INTERPRETATION : An accurate and parsimonious COVID-19 mortality predictor based on five features may have utility in clinical settings to guide the management and prognostication of patients affected by this disease.

Yadaw Arjun S, Li Yan-Chak, Bose Sonali, Iyengar Ravi, Bunyavanich Supinda, Pandey Gaurav

2020-May-22

General General

COVID-Classifier: An automated machine learning model to assist in the diagnosis of COVID-19 infection in chest x-ray images.

In medRxiv : the preprint server for health sciences

Chest-X ray (CXR) radiography can be used as a first-line triage process for non-COVID-19 patients with pneumonia. However, the similarity between features of CXR images of COVID-19 and pneumonia caused by other infections make the differential diagnosis by radiologists challenging. We hypothesized that machine learning-based classifiers can reliably distinguish the CXR images of COVID-19 patients from other forms of pneumonia. We used a dimensionality reduction method to generate a set of optimal features of CXR images to build an efficient machine learning classifier that can distinguish COVID-19 cases from non-COVID-19 cases with high accuracy and sensitivity. By using global features of the whole CXR images, we were able to successfully implement our classifier using a relatively small dataset of CXR images. We propose that our COVID-Classifier can be used in conjunction with other tests for optimal allocation of hospital resources by rapid triage of non-COVID-19 cases.

Khuzani Abolfazl Zargari, Heidari Morteza, Shariati S Ali

2020-May-18

General General

Extending A Chronological and Geographical Analysis of Personal Reports of COVID-19 on Twitter to England, UK.

In medRxiv : the preprint server for health sciences

The rapidly evolving COVID-19 pandemic presents challenges for actively monitoring its transmission. In this study, we extend a social media mining approach used in the US to automatically identify personal reports of COVID-19 on Twitter in England, UK. The findings indicate that natural language processing and machine learning framework could help provide an early indication of the chronological and geographical distribution of COVID-19 in England.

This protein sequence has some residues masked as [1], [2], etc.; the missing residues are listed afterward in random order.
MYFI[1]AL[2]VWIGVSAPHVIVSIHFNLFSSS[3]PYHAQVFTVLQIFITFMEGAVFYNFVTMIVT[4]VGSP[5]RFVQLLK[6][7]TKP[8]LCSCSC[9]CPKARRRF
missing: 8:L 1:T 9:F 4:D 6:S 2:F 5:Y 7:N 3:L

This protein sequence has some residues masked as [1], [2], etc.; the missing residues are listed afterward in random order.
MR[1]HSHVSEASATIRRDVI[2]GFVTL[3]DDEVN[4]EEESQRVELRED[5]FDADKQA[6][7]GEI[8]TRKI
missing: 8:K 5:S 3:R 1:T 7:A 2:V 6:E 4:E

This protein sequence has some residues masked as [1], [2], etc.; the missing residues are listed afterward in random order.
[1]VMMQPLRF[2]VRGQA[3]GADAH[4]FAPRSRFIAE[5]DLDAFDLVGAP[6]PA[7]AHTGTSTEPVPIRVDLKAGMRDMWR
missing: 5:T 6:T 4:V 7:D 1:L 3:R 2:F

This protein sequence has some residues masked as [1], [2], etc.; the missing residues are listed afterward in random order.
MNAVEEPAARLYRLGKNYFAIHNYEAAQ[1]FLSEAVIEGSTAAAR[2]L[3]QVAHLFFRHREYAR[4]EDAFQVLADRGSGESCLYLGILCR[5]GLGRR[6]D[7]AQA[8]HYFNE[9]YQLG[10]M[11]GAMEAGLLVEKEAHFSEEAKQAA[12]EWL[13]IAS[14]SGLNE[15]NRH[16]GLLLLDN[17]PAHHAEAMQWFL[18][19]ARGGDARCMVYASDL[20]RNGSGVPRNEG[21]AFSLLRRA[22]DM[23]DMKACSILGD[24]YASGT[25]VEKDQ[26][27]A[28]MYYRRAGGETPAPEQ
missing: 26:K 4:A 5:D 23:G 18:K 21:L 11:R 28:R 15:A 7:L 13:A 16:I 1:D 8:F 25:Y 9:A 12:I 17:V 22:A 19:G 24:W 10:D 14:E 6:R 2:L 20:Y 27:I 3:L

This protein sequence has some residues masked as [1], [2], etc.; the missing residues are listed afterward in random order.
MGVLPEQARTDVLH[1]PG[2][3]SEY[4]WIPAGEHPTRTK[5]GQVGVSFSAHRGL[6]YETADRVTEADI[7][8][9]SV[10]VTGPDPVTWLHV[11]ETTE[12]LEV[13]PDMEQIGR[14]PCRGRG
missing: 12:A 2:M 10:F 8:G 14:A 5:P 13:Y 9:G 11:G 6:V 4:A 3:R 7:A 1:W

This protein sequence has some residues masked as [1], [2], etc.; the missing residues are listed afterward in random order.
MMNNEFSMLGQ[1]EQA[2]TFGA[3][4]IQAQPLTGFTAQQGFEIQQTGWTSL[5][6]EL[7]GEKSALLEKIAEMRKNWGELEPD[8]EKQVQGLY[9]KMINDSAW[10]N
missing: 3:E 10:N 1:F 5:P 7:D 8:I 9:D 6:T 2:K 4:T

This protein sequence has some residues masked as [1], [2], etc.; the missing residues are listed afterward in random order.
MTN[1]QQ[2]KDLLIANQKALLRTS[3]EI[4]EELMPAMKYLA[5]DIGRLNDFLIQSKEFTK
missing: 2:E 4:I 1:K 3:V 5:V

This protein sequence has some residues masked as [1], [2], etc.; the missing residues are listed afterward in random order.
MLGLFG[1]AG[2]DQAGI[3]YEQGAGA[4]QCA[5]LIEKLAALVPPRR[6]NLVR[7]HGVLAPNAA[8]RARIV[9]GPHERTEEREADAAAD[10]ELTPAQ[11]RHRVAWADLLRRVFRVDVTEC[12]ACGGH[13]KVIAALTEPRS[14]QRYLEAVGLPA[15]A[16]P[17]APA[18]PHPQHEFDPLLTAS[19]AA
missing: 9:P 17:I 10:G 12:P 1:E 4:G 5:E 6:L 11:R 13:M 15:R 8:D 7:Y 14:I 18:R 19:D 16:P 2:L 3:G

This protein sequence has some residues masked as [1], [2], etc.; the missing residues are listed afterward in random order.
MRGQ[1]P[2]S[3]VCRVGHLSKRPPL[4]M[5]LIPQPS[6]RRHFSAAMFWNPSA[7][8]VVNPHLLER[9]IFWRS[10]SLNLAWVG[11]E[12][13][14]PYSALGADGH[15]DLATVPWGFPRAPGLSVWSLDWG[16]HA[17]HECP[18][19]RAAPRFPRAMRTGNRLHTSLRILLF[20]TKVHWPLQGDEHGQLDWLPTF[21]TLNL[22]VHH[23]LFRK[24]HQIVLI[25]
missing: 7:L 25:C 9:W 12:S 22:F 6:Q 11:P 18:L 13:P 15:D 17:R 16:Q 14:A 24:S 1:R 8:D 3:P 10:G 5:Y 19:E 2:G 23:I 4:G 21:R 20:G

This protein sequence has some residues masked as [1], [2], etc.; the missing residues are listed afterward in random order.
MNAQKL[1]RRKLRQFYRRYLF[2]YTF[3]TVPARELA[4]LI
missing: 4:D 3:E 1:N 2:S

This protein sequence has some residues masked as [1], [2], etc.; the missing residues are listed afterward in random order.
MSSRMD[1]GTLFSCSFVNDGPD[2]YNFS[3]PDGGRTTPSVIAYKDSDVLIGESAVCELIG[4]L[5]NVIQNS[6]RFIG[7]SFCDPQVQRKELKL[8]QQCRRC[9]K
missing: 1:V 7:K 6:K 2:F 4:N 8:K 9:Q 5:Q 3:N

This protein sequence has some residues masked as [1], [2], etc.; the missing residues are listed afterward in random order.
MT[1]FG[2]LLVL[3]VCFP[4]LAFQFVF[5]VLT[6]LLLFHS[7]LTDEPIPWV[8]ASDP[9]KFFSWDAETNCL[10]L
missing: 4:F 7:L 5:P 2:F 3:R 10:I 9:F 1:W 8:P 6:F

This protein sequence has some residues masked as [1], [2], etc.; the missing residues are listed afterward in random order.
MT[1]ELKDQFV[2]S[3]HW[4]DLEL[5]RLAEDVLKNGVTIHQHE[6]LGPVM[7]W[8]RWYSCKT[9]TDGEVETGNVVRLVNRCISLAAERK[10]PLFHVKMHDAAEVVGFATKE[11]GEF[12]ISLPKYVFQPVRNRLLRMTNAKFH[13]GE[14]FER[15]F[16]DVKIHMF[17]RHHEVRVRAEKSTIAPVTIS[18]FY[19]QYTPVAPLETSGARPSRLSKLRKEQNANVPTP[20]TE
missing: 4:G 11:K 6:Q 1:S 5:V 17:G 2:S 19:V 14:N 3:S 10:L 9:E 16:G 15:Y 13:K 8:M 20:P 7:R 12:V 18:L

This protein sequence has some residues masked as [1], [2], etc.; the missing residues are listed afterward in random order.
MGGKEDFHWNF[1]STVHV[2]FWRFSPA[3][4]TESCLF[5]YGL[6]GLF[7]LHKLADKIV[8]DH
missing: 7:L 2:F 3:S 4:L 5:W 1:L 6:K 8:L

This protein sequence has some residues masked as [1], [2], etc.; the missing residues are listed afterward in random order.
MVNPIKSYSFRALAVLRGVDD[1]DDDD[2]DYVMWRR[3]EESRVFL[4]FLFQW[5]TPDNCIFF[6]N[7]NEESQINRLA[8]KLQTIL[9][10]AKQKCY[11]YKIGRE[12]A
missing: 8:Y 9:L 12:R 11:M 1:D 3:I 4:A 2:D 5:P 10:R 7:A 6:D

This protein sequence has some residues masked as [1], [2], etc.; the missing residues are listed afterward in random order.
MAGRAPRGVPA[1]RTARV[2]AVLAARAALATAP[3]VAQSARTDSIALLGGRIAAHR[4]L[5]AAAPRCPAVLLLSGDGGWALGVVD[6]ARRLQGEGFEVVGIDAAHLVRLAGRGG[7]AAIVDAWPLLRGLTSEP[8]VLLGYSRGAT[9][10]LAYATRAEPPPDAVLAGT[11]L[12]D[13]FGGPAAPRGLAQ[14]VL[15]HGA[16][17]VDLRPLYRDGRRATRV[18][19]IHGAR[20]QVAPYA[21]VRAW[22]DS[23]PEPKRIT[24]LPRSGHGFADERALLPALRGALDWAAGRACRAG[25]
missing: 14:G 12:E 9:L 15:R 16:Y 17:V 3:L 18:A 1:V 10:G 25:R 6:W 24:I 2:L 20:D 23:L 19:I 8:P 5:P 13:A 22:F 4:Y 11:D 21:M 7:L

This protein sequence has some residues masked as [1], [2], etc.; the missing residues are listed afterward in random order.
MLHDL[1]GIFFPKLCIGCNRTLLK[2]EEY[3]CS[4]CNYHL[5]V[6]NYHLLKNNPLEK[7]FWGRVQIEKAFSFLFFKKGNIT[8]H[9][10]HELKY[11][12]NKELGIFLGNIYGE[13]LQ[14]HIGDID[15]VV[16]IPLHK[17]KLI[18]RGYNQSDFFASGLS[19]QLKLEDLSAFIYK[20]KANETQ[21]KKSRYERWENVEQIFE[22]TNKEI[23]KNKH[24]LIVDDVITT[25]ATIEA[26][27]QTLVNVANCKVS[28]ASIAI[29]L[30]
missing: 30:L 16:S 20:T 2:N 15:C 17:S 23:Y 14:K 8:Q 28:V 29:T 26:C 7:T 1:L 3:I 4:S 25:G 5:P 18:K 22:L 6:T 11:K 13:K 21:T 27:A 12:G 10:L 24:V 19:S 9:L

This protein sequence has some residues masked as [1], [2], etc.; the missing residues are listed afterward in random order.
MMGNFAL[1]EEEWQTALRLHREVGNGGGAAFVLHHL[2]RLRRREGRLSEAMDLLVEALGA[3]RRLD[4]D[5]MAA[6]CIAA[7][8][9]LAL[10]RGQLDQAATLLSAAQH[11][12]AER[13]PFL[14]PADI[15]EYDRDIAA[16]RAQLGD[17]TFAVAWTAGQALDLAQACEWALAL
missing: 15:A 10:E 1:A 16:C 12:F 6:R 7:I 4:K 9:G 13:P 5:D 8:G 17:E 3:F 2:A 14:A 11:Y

Golder Su, Klein Ari, Magge Arjun, O’Connor Karen, Cai Haitao, Weissenbacher Davy

2020-May-08

Radiology Radiology

A collaborative online AI engine for CT-based COVID-19 diagnosis.

In medRxiv : the preprint server for health sciences

Artificial intelligence can potentially provide a substantial role in streamlining chest computed tomography (CT) diagnosis of COVID-19 patients. However, several critical hurdles have impeded the development of robust AI model, which include deficiency, isolation, and heterogeneity of CT data generated from diverse institutions. These bring about lack of generalization of AI model and therefore prevent it from applications in clinical practices. To overcome this, we proposed a federated learning-based Unified CT-COVID AI Diagnostic Initiative (UCADI, http://www.ai-ct-covid.team/), a decentralized architecture where the AI model is distributed to and executed at each host institution with the data sources or client ends for training and inferencing without sharing individual patient data. Specifically, we firstly developed an initial AI CT model based on data collected from three Tongji hospitals in Wuhan. After model evaluation, we found that the initial model can identify COVID from Tongji CT test data at near radiologist-level (97.5% sensitivity) but performed worse when it was tested on COVID cases from Wuhan Union Hospital (72% sensitivity), indicating a lack of model generalization. Next, we used the publicly available UCADI framework to build a federated model which integrated COVID CT cases from the Tongji hospitals and Wuhan Union hospital (WU) without transferring the WU data. The federated model not only performed similarly on Tongji test data but improved the detection sensitivity (98%) on WU test cases. The UCADI framework will allow participants worldwide to use and contribute to the model, to deliver a real-world, globally built and validated clinic CT-COVID AI tool. This effort directly supports the United Nations Sustainable Development Goals' number 3, Good Health and Well-Being, and allows sharing and transferring of knowledge to fight this devastating disease around the world.

Xu Yongchao, Ma Liya, Yang Fan, Chen Yanyan, Ma Ke, Yang Jiehua, Yang Xian, Chen Yaobing, Shu Chang, Fan Ziwei, Gan Jiefeng, Zou Xinyu, Huang Renhao, Zhang Changzheng, Liu Xiaowu, Tu Dandan, Xu Chuou, Zhang Wenqing, Yang Dehua, Wang Ming-Wei, Wang Xi, Xie Xiaoliang, Leng Hongxiang, Holalkere Nagaraj, Halin Neil J, Kamel Ihab Roushdy, Wu Jia, Peng Xuehua, Wang Xiang, Shao Jianbo, Mongkolwat Pattanasak, Zhang Jianjun, Rubin Daniel L, Wang Guoping, Zheng Chuangsheng, Li Zhen, Bai Xiang, Xia Tian

2020-May-19

General General

Upper airway gene expression differentiates COVID-19 from other acute respiratory illnesses and reveals suppression of innate immune responses by SARS-CoV-2.

In medRxiv : the preprint server for health sciences